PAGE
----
Article 6 of the Paris Agreement creates mechanisms that allow for Parties to engage in cooperative approaches to achieve emission reductions and contribute to the implementation and progressive revision of NDCs. As Parties gather at COP24 to finalize the implementation guidelines, they need to ensure that any mechanism created under Article 6 does not repeat the mistakes of its predecessors, the Clean Development Mechanism (CDM) and Joint Implementation, or other development finance institutions. In addition to other critical provisions in the implementation guidelines, including ensuring environmental integrity, Parties should embrace the need for social and environmental safeguards and governance structures to prevent harm. This includes the adoption of a set of detailed rules for robust stakeholder engagement, and the establishment of an accessible, independent avenue for people to raise grievances and seek redress for harms that do occur.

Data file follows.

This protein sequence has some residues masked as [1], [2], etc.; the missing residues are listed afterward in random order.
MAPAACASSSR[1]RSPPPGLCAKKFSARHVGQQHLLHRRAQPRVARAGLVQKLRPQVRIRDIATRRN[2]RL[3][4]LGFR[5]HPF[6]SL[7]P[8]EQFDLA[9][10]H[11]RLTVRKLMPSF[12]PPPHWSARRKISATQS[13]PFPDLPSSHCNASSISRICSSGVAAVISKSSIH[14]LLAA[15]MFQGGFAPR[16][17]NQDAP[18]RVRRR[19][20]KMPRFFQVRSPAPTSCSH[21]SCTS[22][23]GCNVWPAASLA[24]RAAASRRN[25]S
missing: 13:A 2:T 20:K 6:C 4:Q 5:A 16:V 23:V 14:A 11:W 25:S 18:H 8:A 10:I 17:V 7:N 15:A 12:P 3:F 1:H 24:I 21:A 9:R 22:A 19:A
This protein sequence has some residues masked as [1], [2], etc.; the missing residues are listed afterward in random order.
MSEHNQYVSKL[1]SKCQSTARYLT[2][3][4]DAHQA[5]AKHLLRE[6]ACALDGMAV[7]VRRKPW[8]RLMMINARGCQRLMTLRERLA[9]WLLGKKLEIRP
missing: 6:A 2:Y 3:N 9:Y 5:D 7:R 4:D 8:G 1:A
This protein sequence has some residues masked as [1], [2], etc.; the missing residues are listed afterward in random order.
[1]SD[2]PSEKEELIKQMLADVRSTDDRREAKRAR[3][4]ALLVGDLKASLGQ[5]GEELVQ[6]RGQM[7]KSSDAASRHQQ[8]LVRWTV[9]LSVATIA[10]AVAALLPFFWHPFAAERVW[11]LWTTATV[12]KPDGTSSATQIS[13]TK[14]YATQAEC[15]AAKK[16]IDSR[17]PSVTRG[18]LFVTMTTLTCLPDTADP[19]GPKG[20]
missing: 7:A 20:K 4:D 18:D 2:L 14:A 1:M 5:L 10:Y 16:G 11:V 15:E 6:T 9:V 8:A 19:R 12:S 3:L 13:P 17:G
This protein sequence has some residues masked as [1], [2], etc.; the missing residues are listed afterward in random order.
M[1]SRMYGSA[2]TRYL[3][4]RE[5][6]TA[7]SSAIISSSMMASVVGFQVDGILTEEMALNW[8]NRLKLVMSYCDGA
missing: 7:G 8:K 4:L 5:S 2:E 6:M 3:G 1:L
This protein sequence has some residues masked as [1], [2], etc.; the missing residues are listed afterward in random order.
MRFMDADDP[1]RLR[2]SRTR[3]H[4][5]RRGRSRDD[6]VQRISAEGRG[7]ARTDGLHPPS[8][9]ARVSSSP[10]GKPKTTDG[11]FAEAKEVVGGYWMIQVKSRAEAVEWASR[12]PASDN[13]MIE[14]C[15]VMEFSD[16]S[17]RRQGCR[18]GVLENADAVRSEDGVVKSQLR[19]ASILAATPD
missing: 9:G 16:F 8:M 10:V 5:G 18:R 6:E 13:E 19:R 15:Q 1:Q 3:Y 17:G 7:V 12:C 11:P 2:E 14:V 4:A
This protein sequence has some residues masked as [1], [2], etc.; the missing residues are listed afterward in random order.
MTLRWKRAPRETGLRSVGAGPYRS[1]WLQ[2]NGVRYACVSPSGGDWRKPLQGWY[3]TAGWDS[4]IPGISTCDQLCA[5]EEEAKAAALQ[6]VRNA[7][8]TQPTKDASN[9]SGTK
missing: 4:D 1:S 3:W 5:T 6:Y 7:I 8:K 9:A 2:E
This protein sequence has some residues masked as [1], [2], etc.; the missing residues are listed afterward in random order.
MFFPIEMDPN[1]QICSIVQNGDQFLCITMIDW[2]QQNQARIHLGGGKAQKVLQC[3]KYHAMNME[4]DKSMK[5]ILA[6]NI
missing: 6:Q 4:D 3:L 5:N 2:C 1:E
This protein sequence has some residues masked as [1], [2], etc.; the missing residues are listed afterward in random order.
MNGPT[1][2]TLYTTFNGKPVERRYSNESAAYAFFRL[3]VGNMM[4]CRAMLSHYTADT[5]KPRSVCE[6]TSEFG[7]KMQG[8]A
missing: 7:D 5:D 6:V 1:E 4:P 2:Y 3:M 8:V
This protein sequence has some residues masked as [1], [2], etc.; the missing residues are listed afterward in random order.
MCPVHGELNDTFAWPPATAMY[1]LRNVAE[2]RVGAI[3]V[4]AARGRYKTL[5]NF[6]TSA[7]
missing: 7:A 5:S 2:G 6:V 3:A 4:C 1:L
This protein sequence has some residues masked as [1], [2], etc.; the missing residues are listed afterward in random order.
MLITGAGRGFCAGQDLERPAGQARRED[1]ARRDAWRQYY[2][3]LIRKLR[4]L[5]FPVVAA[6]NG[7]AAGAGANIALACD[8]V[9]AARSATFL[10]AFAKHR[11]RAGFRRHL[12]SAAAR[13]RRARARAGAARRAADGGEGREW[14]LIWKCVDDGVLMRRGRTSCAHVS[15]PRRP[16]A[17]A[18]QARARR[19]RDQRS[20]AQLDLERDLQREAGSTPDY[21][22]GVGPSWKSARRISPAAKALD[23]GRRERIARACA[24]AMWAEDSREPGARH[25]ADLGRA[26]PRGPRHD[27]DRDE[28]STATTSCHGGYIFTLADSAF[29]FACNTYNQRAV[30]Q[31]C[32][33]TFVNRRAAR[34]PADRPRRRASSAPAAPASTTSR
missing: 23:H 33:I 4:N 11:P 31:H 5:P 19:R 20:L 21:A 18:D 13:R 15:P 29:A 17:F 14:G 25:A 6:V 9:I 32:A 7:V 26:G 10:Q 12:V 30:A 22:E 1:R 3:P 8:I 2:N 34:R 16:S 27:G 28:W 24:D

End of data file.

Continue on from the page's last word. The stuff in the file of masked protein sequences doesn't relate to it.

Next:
Development projects, including climate projects, which in principle should be designed to mitigate climate change and deliver on sustainable development objectives, can and do result in harm to people and the environment. Over its existence, the CDM has allowed the registration of several projects with such impacts, e.g. the Barro Blanco hydropower project in Panama, which led to the displacement of indigenous peoples, the flooding of land, and the destruction of biodiversity with no avenue for redress. CDM projects have been criticized for harming communities, violating human rights, and damaging the environment. To end this legacy, and put climate action back on the path it should have followed all along, respecting both people and the environment, Article 6 mechanisms should be established with significantly better environmental and social rights-based safeguards, including an improved governance structure from the outset. Further, projects registered under the CDM should not be approved for registration under the new mechanism(s) without being first re-assessed against robust quality criteria.